Laminate Vs. Natural Stone Countertops

Natural Stone Countertops Vs. Laminate Countertops

All right, so you’ve decided to redo a countertop in your home. Will you select a natural stone top, thousands of years old and mined from the earth, or will you select a laminate countertop constructed of man-made wood and paper products glued together?

Why would you choose a natural stone countertop?

Natural stone is formed underground and mined by man. It is then cut and formed to create a variety of styles and looks. Natural stone is fantastically durable, resistant to scratches, cracks, and chips, and is one of the most heat resistant countertop materials available. Natural stone can literally last a lifetime without needing to be replaced. Note that when using granite, it will have to be sealed annually. Each slab of natural stone is also 100% unique, with tremendous variation across each individual slab.

Why would you choose a laminate countertop?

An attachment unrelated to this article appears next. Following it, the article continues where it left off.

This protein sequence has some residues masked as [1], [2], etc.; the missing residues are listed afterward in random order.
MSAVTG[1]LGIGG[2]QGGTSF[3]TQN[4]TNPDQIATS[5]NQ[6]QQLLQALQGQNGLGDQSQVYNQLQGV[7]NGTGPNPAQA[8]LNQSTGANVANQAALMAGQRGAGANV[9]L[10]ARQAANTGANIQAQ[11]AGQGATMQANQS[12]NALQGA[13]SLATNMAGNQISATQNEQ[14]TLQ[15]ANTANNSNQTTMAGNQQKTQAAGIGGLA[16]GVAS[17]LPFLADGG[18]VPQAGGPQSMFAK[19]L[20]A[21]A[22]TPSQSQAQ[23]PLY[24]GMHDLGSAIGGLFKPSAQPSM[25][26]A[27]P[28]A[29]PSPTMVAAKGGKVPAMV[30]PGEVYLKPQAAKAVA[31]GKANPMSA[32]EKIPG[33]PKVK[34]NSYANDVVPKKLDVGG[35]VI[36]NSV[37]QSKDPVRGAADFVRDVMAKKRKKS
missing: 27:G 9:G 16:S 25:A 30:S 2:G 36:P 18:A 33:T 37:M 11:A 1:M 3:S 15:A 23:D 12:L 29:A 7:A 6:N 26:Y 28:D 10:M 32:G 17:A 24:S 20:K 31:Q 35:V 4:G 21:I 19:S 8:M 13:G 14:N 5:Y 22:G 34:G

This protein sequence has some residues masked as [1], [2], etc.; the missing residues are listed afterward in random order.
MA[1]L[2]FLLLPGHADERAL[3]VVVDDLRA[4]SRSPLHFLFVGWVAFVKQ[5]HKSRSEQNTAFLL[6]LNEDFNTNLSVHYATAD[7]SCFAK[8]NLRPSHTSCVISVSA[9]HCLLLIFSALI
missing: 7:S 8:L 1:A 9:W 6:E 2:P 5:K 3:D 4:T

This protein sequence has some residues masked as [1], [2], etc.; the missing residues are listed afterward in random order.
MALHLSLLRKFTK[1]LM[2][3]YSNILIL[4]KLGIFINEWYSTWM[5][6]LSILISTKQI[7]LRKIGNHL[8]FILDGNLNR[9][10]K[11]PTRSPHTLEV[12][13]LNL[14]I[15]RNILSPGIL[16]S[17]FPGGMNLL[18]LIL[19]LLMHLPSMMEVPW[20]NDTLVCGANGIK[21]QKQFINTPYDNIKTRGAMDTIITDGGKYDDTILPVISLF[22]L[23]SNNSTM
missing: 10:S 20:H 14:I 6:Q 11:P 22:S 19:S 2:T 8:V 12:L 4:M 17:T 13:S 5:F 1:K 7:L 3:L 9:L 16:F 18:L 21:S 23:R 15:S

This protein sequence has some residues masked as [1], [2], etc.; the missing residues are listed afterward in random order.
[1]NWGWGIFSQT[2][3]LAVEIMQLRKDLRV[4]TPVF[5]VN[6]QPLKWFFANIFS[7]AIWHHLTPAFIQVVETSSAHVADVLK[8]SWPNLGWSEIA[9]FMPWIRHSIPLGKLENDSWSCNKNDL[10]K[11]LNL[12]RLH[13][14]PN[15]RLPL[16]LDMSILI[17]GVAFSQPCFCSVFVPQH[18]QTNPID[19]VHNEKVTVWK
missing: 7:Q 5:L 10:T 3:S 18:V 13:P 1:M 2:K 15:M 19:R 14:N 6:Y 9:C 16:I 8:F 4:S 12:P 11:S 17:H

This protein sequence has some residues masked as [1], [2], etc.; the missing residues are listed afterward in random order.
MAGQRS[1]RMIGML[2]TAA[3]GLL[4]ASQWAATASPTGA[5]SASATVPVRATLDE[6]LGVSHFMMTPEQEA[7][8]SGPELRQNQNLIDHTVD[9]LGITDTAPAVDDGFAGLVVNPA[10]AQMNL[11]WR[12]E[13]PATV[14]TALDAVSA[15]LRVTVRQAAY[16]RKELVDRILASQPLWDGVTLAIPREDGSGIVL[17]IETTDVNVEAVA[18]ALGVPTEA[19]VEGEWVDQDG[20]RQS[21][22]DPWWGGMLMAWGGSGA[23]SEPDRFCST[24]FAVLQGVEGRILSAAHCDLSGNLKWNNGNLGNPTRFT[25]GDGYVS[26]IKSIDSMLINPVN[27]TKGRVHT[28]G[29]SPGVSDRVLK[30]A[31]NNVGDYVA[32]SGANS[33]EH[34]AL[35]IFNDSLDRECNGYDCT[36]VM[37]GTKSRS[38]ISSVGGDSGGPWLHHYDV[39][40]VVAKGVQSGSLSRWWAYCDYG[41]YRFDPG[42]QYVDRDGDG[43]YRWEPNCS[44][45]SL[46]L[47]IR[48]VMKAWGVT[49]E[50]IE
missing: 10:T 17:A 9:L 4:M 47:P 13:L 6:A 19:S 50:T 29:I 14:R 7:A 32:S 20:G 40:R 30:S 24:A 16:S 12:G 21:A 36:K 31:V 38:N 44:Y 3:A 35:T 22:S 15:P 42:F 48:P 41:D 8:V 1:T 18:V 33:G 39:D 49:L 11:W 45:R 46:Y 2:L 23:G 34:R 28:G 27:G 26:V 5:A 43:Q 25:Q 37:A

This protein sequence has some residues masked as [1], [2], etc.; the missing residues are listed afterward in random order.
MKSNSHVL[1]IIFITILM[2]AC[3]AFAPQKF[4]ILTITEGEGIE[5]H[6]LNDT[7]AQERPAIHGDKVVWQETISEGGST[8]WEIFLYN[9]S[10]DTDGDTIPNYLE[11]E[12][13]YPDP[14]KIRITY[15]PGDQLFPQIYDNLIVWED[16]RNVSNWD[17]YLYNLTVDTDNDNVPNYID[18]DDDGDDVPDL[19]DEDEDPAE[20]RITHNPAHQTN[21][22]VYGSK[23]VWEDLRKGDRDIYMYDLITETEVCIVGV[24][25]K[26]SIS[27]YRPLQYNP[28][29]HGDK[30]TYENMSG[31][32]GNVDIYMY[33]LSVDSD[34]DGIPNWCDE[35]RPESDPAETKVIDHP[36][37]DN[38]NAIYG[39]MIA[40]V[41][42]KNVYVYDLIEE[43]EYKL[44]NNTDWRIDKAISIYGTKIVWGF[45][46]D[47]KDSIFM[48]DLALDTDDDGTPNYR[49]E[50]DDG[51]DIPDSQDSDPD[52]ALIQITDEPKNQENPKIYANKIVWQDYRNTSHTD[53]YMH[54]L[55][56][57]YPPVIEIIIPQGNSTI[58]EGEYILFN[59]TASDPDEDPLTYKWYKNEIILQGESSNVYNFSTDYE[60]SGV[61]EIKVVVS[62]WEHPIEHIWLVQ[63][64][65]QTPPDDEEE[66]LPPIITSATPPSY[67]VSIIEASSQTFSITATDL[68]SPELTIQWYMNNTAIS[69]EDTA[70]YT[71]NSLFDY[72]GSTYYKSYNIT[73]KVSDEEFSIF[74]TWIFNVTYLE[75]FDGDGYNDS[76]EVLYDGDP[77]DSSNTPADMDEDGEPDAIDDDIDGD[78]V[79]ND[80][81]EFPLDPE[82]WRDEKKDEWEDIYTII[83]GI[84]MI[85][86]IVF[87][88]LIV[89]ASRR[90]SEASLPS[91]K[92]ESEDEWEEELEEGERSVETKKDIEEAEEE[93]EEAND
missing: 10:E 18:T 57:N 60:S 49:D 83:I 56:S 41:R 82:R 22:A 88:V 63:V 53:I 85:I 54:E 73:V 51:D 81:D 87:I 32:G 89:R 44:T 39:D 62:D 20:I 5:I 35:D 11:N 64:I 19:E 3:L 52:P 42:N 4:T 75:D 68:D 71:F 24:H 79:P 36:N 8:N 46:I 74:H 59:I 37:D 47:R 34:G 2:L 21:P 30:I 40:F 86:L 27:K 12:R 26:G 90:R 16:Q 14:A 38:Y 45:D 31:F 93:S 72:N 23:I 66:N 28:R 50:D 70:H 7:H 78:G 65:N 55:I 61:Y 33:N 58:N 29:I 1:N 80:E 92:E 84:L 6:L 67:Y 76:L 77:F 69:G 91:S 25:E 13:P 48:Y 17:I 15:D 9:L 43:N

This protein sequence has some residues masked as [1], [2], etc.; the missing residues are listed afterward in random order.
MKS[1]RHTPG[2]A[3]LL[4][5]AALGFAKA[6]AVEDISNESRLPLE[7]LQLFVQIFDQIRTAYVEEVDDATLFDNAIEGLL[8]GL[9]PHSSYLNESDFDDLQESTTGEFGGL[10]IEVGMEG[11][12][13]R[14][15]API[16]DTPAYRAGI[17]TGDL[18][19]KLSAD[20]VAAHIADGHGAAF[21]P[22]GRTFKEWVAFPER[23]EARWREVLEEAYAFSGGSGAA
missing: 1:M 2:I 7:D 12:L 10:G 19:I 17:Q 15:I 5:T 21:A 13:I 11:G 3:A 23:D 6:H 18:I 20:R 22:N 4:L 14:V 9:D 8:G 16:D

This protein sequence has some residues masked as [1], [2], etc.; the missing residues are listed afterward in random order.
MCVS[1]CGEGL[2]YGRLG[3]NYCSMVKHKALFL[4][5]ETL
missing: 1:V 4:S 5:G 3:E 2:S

Laminate countertops are constructed of wood and particleboard with a layer of plastic fibers, tightly bonded, and glued on top. As opposed to natural stone, where each slab will have significant variation, laminate sheets can be infinitely duplicated. Laminate has a broad range of styles and textures available, and with advancements in printing technology, are getting very close to their natural counterparts.

So, why would you choose one over the other?

First, and foremost, price! The cost of a natural stone top will far exceed the price of even a higher-level laminate top. Then, there’s the weight of the top. In some cases, the weight of a natural stone top will be too much for your existing cabinets or floor and supports will have to be installed. Next, we’ve got durability and longevity. Most laminate tops will last between 10 and 20 years. A natural stone top can last more than a century without needing to be replaced, especially if maintained and sealed yearly. Laminate can scratch easily and can be problematic to repair. In most cases, you will have to replace the entire top, especially if the material is delaminating. Finally, heat resistance. Natural stone is highly resistant to heat and fire and will be virtually unaffected if a hot utensil or pan contacts the surface. Laminate, on the other hand, being comprised of plastic, can and will melt if contacted by heat.